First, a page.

From my trips to Yucatán, I became impressed with the one dominant image of Yucatec Mayan art: The face of Chac (pronounced CHOCK), the rain god. You see, Yucatán is a land without surface rivers. Oh, there is plenty of flowing water underground, but none of it breaks the pitted limestone surface of the peninsula. In areas several hundred feet above sea level, such as in the Puuc Hills, the water that sustained the ancient Mayans came from chultunes, underground cisterns. In some years, the cisterns were full; in others, there was pitifully little to sustain the cornstalks that fed the people.

When one visits Yucatán, particularly in Puuc Hill sites such as Uxmal, Kabah, Labna, Sayil, and Xlapak, the dominant image is that of hundreds of Chac masks acting as façades of the Chenes-style buildings.

After the rainy winter Southern California had last year, I was hoping for a repeat, but so far this rainy season, we haven’t received anywhere near an inch, or even a centimeter, of the wet stuff. We have rain forecast for next week, but my fingers are crossed. So often the winds just blow the clouds inland where they go to water the desert.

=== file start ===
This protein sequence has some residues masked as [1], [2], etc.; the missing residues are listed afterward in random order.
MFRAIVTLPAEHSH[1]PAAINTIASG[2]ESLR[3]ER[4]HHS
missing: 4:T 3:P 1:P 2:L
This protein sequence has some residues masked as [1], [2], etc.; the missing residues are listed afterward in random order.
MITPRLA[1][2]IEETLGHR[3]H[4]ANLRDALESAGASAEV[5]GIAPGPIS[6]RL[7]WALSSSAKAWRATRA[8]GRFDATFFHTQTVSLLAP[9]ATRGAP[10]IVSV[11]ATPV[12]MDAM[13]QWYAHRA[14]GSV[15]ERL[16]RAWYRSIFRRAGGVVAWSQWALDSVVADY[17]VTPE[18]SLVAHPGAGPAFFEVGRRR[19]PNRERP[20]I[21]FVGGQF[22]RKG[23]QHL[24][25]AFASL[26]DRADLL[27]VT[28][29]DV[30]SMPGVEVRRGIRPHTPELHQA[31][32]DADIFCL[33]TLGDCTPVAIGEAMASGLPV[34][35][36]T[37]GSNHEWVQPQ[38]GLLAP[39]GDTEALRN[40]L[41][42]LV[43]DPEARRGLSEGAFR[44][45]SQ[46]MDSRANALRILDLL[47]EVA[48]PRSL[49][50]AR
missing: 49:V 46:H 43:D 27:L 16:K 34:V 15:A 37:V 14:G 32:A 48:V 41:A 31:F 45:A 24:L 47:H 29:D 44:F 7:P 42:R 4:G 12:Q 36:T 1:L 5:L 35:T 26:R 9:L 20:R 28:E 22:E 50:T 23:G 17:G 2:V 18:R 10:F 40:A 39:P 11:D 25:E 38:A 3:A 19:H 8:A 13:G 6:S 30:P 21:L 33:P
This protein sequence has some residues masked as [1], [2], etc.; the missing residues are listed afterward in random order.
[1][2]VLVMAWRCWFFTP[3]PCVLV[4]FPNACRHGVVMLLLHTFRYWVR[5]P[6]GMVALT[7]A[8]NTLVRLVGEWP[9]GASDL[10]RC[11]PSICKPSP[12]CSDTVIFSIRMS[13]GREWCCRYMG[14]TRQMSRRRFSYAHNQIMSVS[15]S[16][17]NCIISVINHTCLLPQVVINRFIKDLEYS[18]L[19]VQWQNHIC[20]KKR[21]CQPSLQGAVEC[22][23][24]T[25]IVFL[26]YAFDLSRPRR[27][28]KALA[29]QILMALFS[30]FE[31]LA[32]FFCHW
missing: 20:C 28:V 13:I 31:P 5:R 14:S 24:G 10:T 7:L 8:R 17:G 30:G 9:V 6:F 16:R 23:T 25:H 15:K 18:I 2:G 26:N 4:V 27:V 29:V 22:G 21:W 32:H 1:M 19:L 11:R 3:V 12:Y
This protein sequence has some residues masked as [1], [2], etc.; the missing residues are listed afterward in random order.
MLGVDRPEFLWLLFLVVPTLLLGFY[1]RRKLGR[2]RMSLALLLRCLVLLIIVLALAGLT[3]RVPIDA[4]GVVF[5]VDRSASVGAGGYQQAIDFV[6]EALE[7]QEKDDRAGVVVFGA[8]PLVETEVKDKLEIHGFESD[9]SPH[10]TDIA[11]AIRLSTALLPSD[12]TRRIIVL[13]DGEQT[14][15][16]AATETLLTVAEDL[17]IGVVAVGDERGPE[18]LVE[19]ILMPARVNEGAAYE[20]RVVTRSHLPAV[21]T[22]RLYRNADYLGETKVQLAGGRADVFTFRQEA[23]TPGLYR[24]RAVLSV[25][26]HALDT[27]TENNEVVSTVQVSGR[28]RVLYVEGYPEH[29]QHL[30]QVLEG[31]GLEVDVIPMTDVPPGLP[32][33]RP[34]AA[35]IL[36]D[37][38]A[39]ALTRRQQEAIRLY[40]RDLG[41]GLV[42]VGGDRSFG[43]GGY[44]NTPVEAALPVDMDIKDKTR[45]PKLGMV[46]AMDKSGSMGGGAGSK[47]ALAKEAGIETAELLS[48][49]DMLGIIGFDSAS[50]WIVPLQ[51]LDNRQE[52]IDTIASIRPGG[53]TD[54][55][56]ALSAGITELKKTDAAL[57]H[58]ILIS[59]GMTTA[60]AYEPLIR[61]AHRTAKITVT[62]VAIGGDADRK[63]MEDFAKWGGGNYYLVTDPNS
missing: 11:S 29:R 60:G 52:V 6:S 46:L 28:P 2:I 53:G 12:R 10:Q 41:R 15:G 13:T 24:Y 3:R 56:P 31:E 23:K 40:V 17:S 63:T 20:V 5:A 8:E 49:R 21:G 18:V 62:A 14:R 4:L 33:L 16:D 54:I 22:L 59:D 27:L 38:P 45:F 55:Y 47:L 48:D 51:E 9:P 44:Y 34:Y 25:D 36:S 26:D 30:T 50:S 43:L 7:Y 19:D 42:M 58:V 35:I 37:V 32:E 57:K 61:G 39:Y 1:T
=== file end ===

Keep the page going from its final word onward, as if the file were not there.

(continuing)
I am thinking, perhaps, of going to Yucatán again this year. There are a number of Mayan sites I have yet to visit, such as Coba in the State of Quintana Roo and Edzna and Xpujil in the State of Campeche. Despite the heat and humidity of the great limestone block that is the peninsula, it is a fascinating tourist destination, well developed with reasonable accommodations and good food. In addition to Yucatec cuisine, which is quite distinctive with its reliance on achiote, bitter oranges, and Habanero chiles, there are Syrian restaurants (the merchant class of 150 years ago was heavily Middle Eastern), plus the standard Mexican antojitos.

If I go, it will be toward the end of the year, after the rainy season which is also super hot and sticky.

 

Serendipity: The Rain in Mexico

Thoughts in a Dry Season...

Thoughts in a Dry Season…

I am now reading Eve Babitz’s second book—Slow Days, Fast Company: The World the Flesh, and L.A.—and loving it as much as her first, Eve’s Hollywood. Having been so many moons without rain, I was entranced by the following paragraph: